However, another man, Anshu Gupta, took a safe, eco-friendly approach to menstruation. In 2000, Gupta founded the NGO Goonj in India which works in disaster zones at times of flood, earthquakes, and other emergencies. When people are displaced, Goonj played a valuable role in menstrual management by making shelters exclusively for women’s needs and providing clean menstrual cloth.

What has helped you get to where you are, and what advice would you have for others who want to set off in a similar direction?

You’ve got to be nice to each other, and allow a little bit of selflessness and a little bit of co-dependency. Everyone raves about the importance of being independent. Actually, it’s much more mature to learn co-dependency and trust someone fully. Once you get there, a little bit of magic can come into the relationship; it becomes more than the sum of its parts. That’s a real blessing. Collaboration, Consistency and Conquering is more effective than competition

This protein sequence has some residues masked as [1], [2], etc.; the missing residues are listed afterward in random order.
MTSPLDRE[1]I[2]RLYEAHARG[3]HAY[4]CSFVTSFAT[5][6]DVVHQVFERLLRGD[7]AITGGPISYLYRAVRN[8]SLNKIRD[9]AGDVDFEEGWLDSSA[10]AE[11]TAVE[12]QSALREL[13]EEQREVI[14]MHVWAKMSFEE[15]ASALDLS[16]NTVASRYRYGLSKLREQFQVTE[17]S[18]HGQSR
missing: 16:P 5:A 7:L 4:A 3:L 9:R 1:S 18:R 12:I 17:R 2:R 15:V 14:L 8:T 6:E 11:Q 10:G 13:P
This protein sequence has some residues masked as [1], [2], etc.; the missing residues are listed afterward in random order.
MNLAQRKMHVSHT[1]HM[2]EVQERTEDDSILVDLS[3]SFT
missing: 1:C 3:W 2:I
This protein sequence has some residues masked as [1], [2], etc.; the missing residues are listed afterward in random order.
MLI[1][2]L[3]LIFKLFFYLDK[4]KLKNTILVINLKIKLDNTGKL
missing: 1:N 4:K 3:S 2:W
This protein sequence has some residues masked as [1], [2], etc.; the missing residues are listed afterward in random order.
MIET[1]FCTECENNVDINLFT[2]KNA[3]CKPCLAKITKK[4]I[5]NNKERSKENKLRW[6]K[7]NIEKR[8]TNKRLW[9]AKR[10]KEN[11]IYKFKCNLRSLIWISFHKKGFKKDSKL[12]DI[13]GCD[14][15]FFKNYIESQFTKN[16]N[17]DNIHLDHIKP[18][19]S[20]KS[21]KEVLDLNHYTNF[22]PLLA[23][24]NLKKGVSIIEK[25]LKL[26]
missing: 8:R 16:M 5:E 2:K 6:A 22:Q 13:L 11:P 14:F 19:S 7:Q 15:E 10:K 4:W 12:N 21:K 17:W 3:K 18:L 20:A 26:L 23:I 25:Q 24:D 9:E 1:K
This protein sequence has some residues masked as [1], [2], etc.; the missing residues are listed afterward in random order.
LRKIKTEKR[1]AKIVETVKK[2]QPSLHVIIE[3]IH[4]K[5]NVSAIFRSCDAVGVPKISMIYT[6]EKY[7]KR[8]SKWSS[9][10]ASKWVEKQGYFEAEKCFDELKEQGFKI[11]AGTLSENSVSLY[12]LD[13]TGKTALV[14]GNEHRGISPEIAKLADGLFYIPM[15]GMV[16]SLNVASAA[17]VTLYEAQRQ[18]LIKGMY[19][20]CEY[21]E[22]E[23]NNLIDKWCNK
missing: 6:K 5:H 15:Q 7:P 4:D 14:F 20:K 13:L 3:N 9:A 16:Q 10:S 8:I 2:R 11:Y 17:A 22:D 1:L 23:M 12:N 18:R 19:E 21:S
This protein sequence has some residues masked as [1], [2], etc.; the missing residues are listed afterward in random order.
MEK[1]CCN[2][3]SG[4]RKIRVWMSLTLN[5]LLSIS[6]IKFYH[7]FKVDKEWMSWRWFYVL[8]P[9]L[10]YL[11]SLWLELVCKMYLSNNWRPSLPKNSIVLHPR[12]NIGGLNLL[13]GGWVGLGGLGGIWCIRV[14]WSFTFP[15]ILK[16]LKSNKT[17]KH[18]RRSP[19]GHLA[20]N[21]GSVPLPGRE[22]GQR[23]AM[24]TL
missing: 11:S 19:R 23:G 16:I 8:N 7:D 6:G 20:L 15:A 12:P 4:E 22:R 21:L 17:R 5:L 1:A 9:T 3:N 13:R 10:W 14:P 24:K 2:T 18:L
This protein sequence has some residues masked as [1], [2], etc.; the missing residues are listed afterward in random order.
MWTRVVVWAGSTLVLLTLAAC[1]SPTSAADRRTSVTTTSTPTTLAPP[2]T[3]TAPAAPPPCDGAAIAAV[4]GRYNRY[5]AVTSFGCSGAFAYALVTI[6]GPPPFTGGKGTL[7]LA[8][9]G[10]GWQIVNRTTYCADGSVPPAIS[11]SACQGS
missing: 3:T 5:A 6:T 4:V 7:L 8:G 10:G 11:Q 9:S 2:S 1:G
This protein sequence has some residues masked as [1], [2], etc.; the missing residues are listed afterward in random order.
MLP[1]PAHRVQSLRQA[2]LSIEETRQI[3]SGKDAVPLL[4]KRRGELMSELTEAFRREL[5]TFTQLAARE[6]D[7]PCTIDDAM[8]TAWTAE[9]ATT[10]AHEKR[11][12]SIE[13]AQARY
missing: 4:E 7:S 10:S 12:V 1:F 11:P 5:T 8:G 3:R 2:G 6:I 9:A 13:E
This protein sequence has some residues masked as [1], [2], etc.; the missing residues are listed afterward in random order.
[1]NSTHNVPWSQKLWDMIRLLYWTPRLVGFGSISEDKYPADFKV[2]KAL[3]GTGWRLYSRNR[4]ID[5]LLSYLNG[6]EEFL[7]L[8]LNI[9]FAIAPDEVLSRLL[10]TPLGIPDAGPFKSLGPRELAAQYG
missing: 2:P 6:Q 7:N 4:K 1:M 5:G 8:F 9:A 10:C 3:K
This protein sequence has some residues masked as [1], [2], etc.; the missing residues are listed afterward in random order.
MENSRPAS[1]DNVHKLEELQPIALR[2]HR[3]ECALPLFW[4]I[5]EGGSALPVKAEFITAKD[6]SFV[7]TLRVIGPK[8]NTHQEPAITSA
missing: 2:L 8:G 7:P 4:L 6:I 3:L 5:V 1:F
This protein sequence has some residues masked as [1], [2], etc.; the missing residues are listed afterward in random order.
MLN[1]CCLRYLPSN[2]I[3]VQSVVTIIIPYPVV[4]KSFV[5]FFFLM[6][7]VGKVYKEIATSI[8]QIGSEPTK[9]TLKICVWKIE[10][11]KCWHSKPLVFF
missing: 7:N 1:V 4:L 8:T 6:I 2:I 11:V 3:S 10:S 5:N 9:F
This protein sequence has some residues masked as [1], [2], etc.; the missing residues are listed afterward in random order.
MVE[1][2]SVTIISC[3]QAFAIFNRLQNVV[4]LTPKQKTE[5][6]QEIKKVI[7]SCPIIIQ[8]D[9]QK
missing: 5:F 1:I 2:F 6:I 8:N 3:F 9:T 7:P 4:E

Tell us about this Magical Period Genie in view?

Period Genie, Sanicle’s personal digital assistant, uses machine learning and natural speech to answer questions around periods, return relevant search information, perform actions and more.

The voice-activated concierge with a Period Hypothesis, inspired by the Genie, is the tritagonist of Disney’s 1992 animated feature film, Aladdin. A magic spirit believed to take human form and serve the person who calls it. How does the genie help? This leverages Google and Quora for Period Matters, helping them predict their next period and send them sanitary subscriptions

Do you remember a specific experience where you wished that you had done something differently? Then, if you were to do it over, what would you change?